Chincoteague Pony Auction Includes Two Record-Breaking Pony Prices

Saltwater Cowboys bring out a foal to be auctioned during the Pony Auction Thursday, July 28, 2022, on Chincoteague. Photo by Carol Vaughn.

By Carol Vaughn — The Chincoteague Pony Auction Thursday, July 28, raised $450,200 for the Chincoteague Volunteer Fire Company.

The auction included not one but two record-breaking prices, both for buyback ponies.
Buybacks are ponies that are purchased at auction but sent back to live out their lives on Assateague to help replenish the herd. The purchasers get to name the pony, receive official registration papers, and have their photograph made with the pony at the auction.

One buyback, a bay pinto filly, brought $30,000 this year, breaking the old record of $28,250 set in 2020 in an online only auction.

A second record was set later in the day, when the Chincoteague Legacy Group purchased a buyback, a black pinto filly, for $32,000.

A total of 65 ponies were sold, including 10 buybacks. Prices for buybacks ranged from $10,000 to $32,000.

Auctioneer Tim Jennings announced at the auction’s end the average price was $7,228.
New this year was simultaneous online bidding, along with the traditional in-person bidding.

Online-only auctions were conducted the past two years due to COVIE-19 pandemic restrictions on gatherings.

A few online bidders won their ponies this year, but the majority of winning bids came from people attending the live auction at the carnival grounds on Chincoteague.

The new format went smoothly for the most part.

Still, one foal, number 57, had to be re-auctioned after the winning online bidder was unable to complete the purchase.

(See the article written for the Post by Annette and Steve Hall, of Tennessee, who ultimately purchased foal number 57,

Foal 6, a bay pinto colt, was sold for $5,750 and went to Feather Fund recipient Lily Beebe, of Indiana.

The nonprofit Feather Fund continues work begun by Carollynn Suplee, assisting deserving children with the purchase of Chincoteague ponies.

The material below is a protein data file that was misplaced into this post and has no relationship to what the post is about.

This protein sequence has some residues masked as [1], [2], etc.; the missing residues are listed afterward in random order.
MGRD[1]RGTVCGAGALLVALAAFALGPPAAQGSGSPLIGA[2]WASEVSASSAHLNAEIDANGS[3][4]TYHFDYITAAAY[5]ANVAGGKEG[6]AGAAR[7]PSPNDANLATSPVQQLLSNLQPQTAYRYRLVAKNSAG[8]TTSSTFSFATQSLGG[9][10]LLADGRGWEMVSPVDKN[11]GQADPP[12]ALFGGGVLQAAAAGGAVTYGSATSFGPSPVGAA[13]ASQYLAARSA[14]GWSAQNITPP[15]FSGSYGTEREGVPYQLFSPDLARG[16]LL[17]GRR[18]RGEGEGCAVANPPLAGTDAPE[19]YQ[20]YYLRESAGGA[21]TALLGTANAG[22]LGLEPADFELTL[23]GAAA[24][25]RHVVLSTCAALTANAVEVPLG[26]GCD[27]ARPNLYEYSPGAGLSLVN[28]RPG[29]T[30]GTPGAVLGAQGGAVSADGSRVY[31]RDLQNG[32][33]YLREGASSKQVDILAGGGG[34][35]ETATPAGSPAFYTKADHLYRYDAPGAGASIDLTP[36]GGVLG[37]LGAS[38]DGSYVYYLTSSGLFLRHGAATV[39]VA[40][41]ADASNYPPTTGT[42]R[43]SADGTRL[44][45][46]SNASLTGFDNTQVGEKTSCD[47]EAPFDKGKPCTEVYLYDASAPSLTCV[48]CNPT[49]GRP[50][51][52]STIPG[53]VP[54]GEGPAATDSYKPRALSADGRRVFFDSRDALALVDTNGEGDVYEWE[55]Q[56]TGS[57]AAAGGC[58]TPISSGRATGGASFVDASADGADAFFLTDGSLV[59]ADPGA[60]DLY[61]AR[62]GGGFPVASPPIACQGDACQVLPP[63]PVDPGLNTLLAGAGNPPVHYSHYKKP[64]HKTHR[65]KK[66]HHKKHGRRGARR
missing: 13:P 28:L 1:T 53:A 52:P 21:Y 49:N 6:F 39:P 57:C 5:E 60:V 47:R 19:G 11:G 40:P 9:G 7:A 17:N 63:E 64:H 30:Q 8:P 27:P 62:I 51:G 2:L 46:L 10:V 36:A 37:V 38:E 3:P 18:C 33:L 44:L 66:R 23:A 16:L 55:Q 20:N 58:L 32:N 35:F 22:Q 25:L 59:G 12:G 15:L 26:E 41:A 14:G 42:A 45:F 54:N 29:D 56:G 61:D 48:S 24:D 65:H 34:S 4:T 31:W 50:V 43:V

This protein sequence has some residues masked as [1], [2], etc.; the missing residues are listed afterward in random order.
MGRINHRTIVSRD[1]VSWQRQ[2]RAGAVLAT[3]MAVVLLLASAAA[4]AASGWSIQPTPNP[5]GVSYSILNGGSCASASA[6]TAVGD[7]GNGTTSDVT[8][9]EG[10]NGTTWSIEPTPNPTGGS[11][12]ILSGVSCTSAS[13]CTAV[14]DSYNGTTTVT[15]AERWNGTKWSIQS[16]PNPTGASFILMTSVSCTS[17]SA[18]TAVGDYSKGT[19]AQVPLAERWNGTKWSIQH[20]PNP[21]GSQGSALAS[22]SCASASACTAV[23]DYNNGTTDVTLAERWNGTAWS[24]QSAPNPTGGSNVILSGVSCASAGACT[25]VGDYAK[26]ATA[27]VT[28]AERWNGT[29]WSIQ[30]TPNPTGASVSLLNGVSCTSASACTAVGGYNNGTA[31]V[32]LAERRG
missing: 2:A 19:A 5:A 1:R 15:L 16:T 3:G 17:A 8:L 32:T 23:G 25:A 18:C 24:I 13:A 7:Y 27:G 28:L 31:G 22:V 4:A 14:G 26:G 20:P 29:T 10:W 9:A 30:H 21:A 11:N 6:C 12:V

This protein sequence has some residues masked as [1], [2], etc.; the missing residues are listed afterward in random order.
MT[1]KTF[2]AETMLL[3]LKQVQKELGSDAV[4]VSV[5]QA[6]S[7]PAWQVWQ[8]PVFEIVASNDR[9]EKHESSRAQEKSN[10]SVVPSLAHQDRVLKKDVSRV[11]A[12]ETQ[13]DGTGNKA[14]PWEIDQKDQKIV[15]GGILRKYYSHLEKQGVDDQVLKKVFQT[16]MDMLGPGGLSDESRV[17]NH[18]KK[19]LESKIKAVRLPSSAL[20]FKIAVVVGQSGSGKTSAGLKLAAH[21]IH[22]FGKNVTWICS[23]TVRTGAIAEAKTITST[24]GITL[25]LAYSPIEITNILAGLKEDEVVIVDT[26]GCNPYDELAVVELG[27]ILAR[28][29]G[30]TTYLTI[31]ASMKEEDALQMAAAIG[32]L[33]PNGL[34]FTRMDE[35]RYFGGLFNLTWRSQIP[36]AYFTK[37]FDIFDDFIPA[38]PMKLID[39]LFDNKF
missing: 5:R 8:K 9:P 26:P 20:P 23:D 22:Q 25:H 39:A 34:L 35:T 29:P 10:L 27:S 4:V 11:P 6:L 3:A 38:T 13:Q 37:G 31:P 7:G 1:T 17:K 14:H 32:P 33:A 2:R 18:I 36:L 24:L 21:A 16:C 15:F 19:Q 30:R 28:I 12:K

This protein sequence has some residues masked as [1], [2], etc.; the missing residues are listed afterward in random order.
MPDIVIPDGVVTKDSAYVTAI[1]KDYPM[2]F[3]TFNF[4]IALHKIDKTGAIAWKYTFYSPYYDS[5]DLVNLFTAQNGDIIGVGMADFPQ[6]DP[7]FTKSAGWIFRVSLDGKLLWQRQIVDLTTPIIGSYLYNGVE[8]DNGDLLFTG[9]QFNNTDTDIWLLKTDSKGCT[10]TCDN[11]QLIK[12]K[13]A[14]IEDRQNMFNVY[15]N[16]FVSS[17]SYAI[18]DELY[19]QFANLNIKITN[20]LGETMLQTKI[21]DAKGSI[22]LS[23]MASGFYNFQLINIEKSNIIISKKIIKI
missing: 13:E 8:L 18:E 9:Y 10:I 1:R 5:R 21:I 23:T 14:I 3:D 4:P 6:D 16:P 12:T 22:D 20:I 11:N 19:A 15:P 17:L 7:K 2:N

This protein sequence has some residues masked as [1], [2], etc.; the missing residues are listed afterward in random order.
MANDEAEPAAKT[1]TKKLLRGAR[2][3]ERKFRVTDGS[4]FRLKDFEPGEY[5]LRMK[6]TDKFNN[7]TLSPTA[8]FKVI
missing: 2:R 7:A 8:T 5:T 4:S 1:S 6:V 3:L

The organization also helped another child purchase a foal at the auction.

Two sisters held the record for the highest price ever paid, but only for a few minutes, until the Legacy Group broke the record with their $32,000 bid on another foal.

Betsy Anderson, of West Virginia, and Cristy Zimmerman, of Pennsylvania, purchased foal 26, a buyback bay pinto filly, for $30,000 as a tribute to their parents.

It was the first Chincoteague pony either had purchased.

Growing up, coming to Pony Penning was a family tradition.

“We always tried for King or Queen Neptune; we never got one,” said Anderson.

Their father, who is terminally ill, told them he had some money put away and he wanted the sisters to finally get their Chincoteague pony.

Their mother died a few months ago and part of their inheritance also went toward the purchase, as well as additional donated funds.

“He told us to name it something A to Z, Anderson and Zimmerman,” Zimmerman said of her father.

The foal’s call name (the informal name by which it is known) will be Jazzie.

Loree Solé and friends purchased a buyback buckskin filly for $10,250 in honor of all cancer warriors. The foal will be named Angelique’s Tigress Warrior in memory of Solé’s daughter.

A special item featured in the 2022 auction was a saddle that belonged to Maureen Beebe Hursh, of “Misty of Chincoteague” fame.

Hursh died in 2019 at age 81.

Her daughters, Reenie Rae Hursh and Zebie Zay Hursh, donated the Steuben saddle, with all proceeds going to the Maureen Beebe Hursh Scholarship Fund at Chincoteague High School.

Members of the Chincoteague Pony Drill Team cleaned the saddle until it shone like new.

Charles Jefferson (CJ) Sires, of Seattle, Washington, purchased the saddle for $7,400.

Sires, 40, rode “a little bit” as a youth but said he spent “dozens of weekends in the Kittitas/Ellensburg, Washington area as a farm had for a family friend, mostly bucking hay and feeding stock.”

It was Sires’ first time attending Pony Penning.

“I did not plan, or expect, to bid on that item,” he said, adding he had had some interest in bidding on a buyback pony if price allowed.

Sires said it is on his bucket list to learn to ride competently and explore rodeo activities, such as roping.

“I discovered Chincoteague Island two months ago, after researching for Amy (she was my Pony Swim companion) a beach on the east coast suitable to take her kids to an ocean beach. They live in Kentucky and have never physically been at an ocean beach. I used Google Maps…I see near Virginia Beach this ‘mystical’ area called Chincoteague…and Maps listed the Pony Swim event top and center. I fell in love immediately, and planned accordingly,” he said.

Sires plans to return to Chincoteague for the 2023 Pony Penning.

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